The pleasure and excitement of being a Mumsnet Blogger is undiminished. I saw that I was categorised under 'Sex and Relationships'. Now there's a thought. I can't be the only person passed the age of procreation who is only too aware of the minefield of Sex and Relationships. First, should one deal with them separately or together? When I was a girl, as the saying goes, there would be no sex without a relationship. Indeed, no sex unless the relationship were such that the parties involved could be sure not only that there was a relationship but of an enduring, committed relationship. There was a word for it. It was called marriage. I remember an advertisement from not so long ago. I am not sure what it was advertising but there were three elderly women in a cafe, remembering the past. The image that sticks is of one of them, transported back fifty years, rolling on the grass with a comely young man, the voice over wishing she had had more sex. I don't remember what the others wished but it comes back to me, as we speak, that it was an advertisement for butter. The three elderly women were indulging in croissants dripping with butter with no further need to concern themselves about weight and the other impedimenta of beauty and attraction. Those were also the days when men were imprisoned for having a sexual relationship with another man. One of the most toe-curling experiences of a life, (mine) not entirely blessed with dependable tact, was when a well-known figure, who had been in prison for just such a relationship, many years later, introduced me to his daughter and her boy-friend. The fresh-faced boy looked about twelve. I having entered the era when policemen were perceived to be getting younger, said to the father, "Boyfriends are getting younger all the time" and he relpied "My DAUGHTER'S boyfriend ". Oops! No way out of that except to die on the spot and wish sex had never been invented neither for pleasure, which was not gender-dependent, nor procreation, which, in those days, was.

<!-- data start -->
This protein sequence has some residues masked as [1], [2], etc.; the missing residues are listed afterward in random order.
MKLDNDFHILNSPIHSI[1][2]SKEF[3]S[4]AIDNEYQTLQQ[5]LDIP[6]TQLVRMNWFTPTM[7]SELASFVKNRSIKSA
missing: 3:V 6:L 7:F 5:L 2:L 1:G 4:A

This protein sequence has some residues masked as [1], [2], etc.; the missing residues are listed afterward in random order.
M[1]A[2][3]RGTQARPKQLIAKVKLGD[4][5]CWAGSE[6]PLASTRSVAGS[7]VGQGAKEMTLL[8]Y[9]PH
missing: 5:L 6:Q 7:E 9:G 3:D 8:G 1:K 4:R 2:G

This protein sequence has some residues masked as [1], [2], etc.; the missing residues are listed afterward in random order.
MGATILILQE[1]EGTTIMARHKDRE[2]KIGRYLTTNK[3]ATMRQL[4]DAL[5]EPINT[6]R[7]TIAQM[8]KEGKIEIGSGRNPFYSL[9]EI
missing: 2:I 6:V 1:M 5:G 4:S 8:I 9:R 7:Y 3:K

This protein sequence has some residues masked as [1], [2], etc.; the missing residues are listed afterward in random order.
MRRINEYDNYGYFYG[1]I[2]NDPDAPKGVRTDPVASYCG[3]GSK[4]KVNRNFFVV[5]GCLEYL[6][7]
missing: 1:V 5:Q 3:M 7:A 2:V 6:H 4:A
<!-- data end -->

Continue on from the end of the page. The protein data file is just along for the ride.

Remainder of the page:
There is no question but that there is a situation - can you feel me avoiding 'issue'? - concerning sex for those of us who find that our insides and our outsides are decades apart. Was'nt there a woman who advertised that she would like some more sex before it was too late? Details escape me, but I think it worked and she had not only a lovely time, with, I believe, Tolstoy read as fore-play, but also the material for a whole book. This is not the forum in which to disclose Liz's own experience in that specific field, (the one in which the lady frolicked in the butter ad? - Get it? Or "geddit" as my six year old son used to say. No, Silly, of course he's not six now.) but I don't at all mind disclosing the importance of relationships for me. One of the in-your-face understandings that turned up with my latest birthday was that there was not going to be much more time to form nor service relationships. The inner forty-year old can protest all she likes but one of these days is, by now, actually, NOW. Last night I was invited to an American Thanksgiving dinner: a first for this Welshman. There was present a mix of ethnic backgrounds and religions - or none - so our host suggested we accommodate this by going round the table each saying for what, in the past year, we would give thanks. Answers were diverse, from "my dog" to "a scholarship" and even the current dinner. In deference to my elder statesman status, I was asked to go first. "Friendship" said my inner voice. So, up I spoke, and I do give thanks for friendship,for relationships, yesterday and every day, including for the huge possibilities of the Mums/Gransnet network. Prynhawn da